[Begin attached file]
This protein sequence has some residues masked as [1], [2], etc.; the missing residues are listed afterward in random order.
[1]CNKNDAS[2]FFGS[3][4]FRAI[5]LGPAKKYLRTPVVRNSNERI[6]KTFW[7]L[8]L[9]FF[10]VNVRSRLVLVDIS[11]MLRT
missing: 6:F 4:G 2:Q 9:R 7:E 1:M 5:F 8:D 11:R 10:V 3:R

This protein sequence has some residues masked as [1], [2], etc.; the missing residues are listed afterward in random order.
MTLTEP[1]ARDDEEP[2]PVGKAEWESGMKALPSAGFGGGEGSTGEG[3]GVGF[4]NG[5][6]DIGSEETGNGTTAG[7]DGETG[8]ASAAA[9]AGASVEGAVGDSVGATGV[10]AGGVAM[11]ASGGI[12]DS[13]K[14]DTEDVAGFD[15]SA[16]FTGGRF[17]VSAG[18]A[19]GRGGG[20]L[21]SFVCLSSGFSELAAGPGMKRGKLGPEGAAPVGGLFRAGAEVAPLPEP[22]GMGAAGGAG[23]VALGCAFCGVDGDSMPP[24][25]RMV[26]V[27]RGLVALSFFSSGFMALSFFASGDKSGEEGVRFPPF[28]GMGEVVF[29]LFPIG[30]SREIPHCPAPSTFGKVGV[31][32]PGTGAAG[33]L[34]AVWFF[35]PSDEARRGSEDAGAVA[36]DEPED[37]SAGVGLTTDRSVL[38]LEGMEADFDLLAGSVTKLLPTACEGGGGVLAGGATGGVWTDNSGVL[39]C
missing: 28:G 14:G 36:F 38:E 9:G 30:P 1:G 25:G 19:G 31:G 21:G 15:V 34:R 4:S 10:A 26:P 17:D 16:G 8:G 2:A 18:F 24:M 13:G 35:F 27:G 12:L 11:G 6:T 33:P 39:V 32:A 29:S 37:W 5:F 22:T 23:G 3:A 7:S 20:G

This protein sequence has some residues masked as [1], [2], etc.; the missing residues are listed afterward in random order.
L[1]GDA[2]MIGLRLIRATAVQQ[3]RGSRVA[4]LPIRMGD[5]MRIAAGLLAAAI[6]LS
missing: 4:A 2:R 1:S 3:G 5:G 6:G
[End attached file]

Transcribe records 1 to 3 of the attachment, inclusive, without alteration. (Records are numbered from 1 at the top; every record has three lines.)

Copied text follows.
This protein sequence has some residues masked as [1], [2], etc.; the missing residues are listed afterward in random order.
[1]CNKNDAS[2]FFGS[3][4]FRAI[5]LGPAKKYLRTPVVRNSNERI[6]KTFW[7]L[8]L[9]FF[10]VNVRSRLVLVDIS[11]MLRT
missing: 6:F 4:G 2:Q 9:R 7:E 1:M 5:F 8:D 11:R 10:V 3:R

This protein sequence has some residues masked as [1], [2], etc.; the missing residues are listed afterward in random order.
MTLTEP[1]ARDDEEP[2]PVGKAEWESGMKALPSAGFGGGEGSTGEG[3]GVGF[4]NG[5][6]DIGSEETGNGTTAG[7]DGETG[8]ASAAA[9]AGASVEGAVGDSVGATGV[10]AGGVAM[11]ASGGI[12]DS[13]K[14]DTEDVAGFD[15]SA[16]FTGGRF[17]VSAG[18]A[19]GRGGG[20]L[21]SFVCLSSGFSELAAGPGMKRGKLGPEGAAPVGGLFRAGAEVAPLPEP[22]GMGAAGGAG[23]VALGCAFCGVDGDSMPP[24][25]RMV[26]V[27]RGLVALSFFSSGFMALSFFASGDKSGEEGVRFPPF[28]GMGEVVF[29]LFPIG[30]SREIPHCPAPSTFGKVGV[31][32]PGTGAAG[33]L[34]AVWFF[35]PSDEARRGSEDAGAVA[36]DEPED[37]SAGVGLTTDRSVL[38]LEGMEADFDLLAGSVTKLLPTACEGGGGVLAGGATGGVWTDNSGVL[39]C
missing: 28:G 14:G 36:F 38:E 9:G 30:P 1:G 25:G 19:G 31:G 21:G 15:V 34:R 4:S 10:A 26:P 17:D 16:G 8:G 2:A 18:F 24:M 13:G 35:F 27:G 12:L 11:G 6:T 33:P 39:V 32:A 29:S 37:W 5:F 22:T 23:G 3:A 7:S 20:G

This protein sequence has some residues masked as [1], [2], etc.; the missing residues are listed afterward in random order.
L[1]GDA[2]MIGLRLIRATAVQQ[3]RGSRVA[4]LPIRMGD[5]MRIAAGLLAAAI[6]LS
missing: 4:A 2:R 1:S 3:G 5:G 6:G